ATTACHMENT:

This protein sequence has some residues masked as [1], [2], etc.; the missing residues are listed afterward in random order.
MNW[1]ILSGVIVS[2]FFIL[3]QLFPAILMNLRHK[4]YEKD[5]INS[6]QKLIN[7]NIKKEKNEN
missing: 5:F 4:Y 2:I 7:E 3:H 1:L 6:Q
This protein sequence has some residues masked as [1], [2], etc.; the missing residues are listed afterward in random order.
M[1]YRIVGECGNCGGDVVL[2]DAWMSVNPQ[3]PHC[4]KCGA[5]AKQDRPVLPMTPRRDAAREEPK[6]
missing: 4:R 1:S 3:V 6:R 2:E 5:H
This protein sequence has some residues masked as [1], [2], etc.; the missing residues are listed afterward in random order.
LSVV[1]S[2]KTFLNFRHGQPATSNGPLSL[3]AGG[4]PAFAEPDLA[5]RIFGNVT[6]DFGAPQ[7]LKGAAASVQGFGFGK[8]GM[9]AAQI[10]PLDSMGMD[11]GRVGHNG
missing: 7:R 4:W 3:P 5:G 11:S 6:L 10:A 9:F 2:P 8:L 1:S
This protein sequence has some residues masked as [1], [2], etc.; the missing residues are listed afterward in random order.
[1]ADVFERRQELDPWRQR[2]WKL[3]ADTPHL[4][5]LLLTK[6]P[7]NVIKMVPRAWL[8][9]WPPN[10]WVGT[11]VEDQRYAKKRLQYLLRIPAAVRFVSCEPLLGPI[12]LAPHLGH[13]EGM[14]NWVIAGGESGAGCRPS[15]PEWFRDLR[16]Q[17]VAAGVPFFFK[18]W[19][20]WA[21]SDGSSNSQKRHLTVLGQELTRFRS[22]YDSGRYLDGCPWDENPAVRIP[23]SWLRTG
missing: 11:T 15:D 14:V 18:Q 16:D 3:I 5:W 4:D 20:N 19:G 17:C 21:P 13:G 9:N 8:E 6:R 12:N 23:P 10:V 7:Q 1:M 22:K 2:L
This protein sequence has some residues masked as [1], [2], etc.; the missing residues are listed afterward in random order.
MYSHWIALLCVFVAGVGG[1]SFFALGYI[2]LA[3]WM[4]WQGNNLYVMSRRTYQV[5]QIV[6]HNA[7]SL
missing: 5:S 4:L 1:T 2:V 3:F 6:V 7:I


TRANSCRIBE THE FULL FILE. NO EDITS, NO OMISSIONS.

This protein sequence has some residues masked as [1], [2], etc.; the missing residues are listed afterward in random order.
MNW[1]ILSGVIVS[2]FFIL[3]QLFPAILMNLRHK[4]YEKD[5]INS[6]QKLIN[7]NIKKEKNEN
missing: 5:F 4:Y 2:I 7:E 3:H 1:L 6:Q
This protein sequence has some residues masked as [1], [2], etc.; the missing residues are listed afterward in random order.
M[1]YRIVGECGNCGGDVVL[2]DAWMSVNPQ[3]PHC[4]KCGA[5]AKQDRPVLPMTPRRDAAREEPK[6]
missing: 4:R 1:S 3:V 6:R 2:E 5:H
This protein sequence has some residues masked as [1], [2], etc.; the missing residues are listed afterward in random order.
LSVV[1]S[2]KTFLNFRHGQPATSNGPLSL[3]AGG[4]PAFAEPDLA[5]RIFGNVT[6]DFGAPQ[7]LKGAAASVQGFGFGK[8]GM[9]AAQI[10]PLDSMGMD[11]GRVGHNG
missing: 7:R 4:W 3:P 5:G 11:S 6:L 10:A 9:F 2:P 8:L 1:S
This protein sequence has some residues masked as [1], [2], etc.; the missing residues are listed afterward in random order.
[1]ADVFERRQELDPWRQR[2]WKL[3]ADTPHL[4][5]LLLTK[6]P[7]NVIKMVPRAWL[8][9]WPPN[10]WVGT[11]VEDQRYAKKRLQYLLRIPAAVRFVSCEPLLGPI[12]LAPHLGH[13]EGM[14]NWVIAGGESGAGCRPS[15]PEWFRDLR[16]Q[17]VAAGVPFFFK[18]W[19][20]WA[21]SDGSSNSQKRHLTVLGQELTRFRS[22]YDSGRYLDGCPWDENPAVRIP[23]SWLRTG
missing: 11:T 15:D 14:V 18:Q 16:D 3:I 5:W 4:D 20:N 19:G 17:C 21:P 13:G 9:N 8:E 6:R 12:N 23:P 10:V 7:Q 1:M 22:K 2:L
This protein sequence has some residues masked as [1], [2], etc.; the missing residues are listed afterward in random order.
MYSHWIALLCVFVAGVGG[1]SFFALGYI[2]LA[3]WM[4]WQGNNLYVMSRRTYQV[5]QIV[6]HNA[7]SL
missing: 5:S 4:L 1:T 2:V 3:F 6:V 7:I